Mucosal Candidiasis Treatment & Management

Updated: Aug 28, 2017
  • Author: Surbhi Gupta; Chief Editor: William D James, MD  more...
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Treatment

Medical Care

Medical therapies

Medications used to treat candidiasis can be topical or systemic agents, and, in most cases, therapy is initiated with topical medications. However, severe disease, esophageal involvement, or inadequate response to topical medications may warrant systemic therapy. The following treatment recommendations are adapted from the Clinical Practice Guideline for the Management of Candidiasis from the Infectious Diseases Society of America (IDSA). [14]

Oropharyngeal treatment is as follows:

  • Mild: Nystatin suspension four times a day for 1-2 weeks, or 10 mg clotrimazole troche five times a day for 1-2 weeks
  • Moderate to severe: 100-200 mg oral daily fluconazole for 1-2 weeks
  • Refractory to fluconazole: 200 mg itraconazole solution once a day for up to 4 weeks
  • HIV patients: Antiretroviral therapy strongly recommended
  • Dentures: Disinfect dentures along with antifungal therapy
  • Chlorhexidine oral rinses may be of some benefit in the control of oral candidiasis, as may some essential oils [15]

Esophageal treatment is as follows:

  • Requires systemic therapy; empiric treatment is acceptable prior to endoscopy
  • Initial therapy: 200-400 mg oral daily fluconazole for 2-3 weeks
  • Unable to tolerate oral medication: 400 mg daily intravenous fluconazole, or an echinocandin (eg, 150 mg daily intravenous micafungin), then deescalate when tolerable to 200-400 mg oral daily fluconazole
  • Refractory to fluconazole: 200 mg itraconazole solution once a day, or 200 mg oral or intravenous voriconazole twice a day for 2-3 weeks
  • Recurrent: Long-term therapy with 100-200 mg oral fluconazole three times per week

Vulvovaginitis treatment is as follows:

  • Uncomplicated: Any topical azole or a single dose of 150 mg oral fluconazole
  • Severe or immunosuppressed: 2-3 doses of 150 mg oral fluconazole every 72 hours
  • Candida glabrata infection, unresponsive to azoles: 600 mg intravaginal boric acid capsule nightly for 10-14 days, [16] or intravaginal nystatin [17]
  • Recurrent: Induction therapy with 2 weeks of a topical agent or oral fluconazole, followed by weekly 150 mg oral fluconazole for 6 months

Balanitis treatment is as follows:

  • Mild: Topical imidazole twice a day for 1-2 weeks
  • Severe or recurrent: 50-100 mg oral fluconazole once a day for 2 weeks

Chronic mucocutaneous candidiasis treatment is as follows:

  • Patients with associated endocrine abnormalities, such as those involving the parathyroid, should have electrolytes monitored and corrected as necessary
  • Initial: 400-800 mg oral fluconazole once a day for 4-6 months
  • Maintenance: 200 mg oral fluconazole once a day

Resistance of fungi to azoles is rare, but some Candida species, such as C glabrata and C krusei, are innately less susceptible to azoles. C albicans can acquire azole resistance. [18]

Boric acid

This can be compounded by a pharmacist or purchased online. Patients may also make their own capsules using boric acid powder and gelatin capsules. They should fill the narrow half of the capsule, and then cap it with the wider half. To prevent recurrence, boric acid can be used twice a week. The mechanism by which topical boric acid is effective in vulvovaginitis due to Candida is not well understood, but one theory is that it may inhibit oxidative metabolism or impair virulence. Adverse effects can be mild, such as local irritation. Systemic adverse effects can also occur and can include fever, vomiting, and seizures. Patients should be warned that boric acid capsules can be fatal if swallowed, and they should not be used during pregnancy.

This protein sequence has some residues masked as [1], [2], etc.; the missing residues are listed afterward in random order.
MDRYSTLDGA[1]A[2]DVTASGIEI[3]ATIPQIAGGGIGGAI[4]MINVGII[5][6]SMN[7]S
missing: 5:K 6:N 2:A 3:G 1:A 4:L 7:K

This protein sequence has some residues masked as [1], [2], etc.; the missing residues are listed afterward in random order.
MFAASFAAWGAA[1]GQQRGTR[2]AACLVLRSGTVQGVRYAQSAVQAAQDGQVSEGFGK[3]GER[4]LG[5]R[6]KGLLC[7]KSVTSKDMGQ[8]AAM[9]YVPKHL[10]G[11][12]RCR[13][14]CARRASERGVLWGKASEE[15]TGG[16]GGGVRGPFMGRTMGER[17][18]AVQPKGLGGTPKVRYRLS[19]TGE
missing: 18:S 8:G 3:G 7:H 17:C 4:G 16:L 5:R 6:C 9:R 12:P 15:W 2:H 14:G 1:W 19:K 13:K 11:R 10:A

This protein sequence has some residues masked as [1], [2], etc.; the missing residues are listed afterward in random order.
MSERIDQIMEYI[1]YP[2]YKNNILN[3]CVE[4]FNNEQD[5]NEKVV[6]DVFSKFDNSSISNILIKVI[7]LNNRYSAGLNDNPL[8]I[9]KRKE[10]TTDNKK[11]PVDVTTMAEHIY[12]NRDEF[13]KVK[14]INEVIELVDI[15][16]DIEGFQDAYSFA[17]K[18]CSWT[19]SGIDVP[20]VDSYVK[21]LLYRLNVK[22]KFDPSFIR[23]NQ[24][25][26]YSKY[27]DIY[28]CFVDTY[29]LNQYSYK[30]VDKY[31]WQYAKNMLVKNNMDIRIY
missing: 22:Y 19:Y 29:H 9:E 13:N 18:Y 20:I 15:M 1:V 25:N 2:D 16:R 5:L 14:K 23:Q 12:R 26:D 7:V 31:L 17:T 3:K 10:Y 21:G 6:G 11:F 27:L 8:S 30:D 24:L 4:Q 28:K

Treating underlying causes

Attention to the underlying cause helps avoid prolonged or repeated courses of treatment. If antibiotics or corticosteroids (oral or inhaled) are the underlying cause, reducing the dose or changing the treatment may help. Intermittent or prolonged topical antifungal treatment may be necessary when the underlying cause is unavoidable or incurable.

Denture plaque often contains Candida species. To prevent denture-induced stomatitis, denture cleansing that includes removal of candidal organisms is a necessary and important factor. Cleansers can be divided into groups according to their primary components: alkaline peroxides, alkaline hypochlorites, acids, disinfectants, and enzymes. Yeast lytic enzymes and proteolytic enzymes are the most effective. Denture soak solutions with benzoic acid eradicate C albicans from the denture surface by being taken up by the acrylic resin and eliminating the organism from the internal surface of the prosthesis. Oral rinses containing 0.12% chlorhexidine gluconate eliminate C albicans on the acrylic resin surface of the denture, and they reduce palatal inflammation. Protease-containing denture soaks (alkalize protease) remove denture plaque, especially when combined with brushing.

Xerostomia causing candidiasis can benefit from keeping the mouth moist through hydration, ice chips, or lozenges. If the dry mouth is the anticholinergic adverse effect of another medication, consider switching to another medication or changing the dosage. Treatment with cholinergic agents may also be considered.

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Prevention

Patients should be counseled about smoking, and they should be warned about the risk of developing mucosal candidiasis after taking medications that impair salivation, antibiotics, corticosteroids, and other immunosuppressants.

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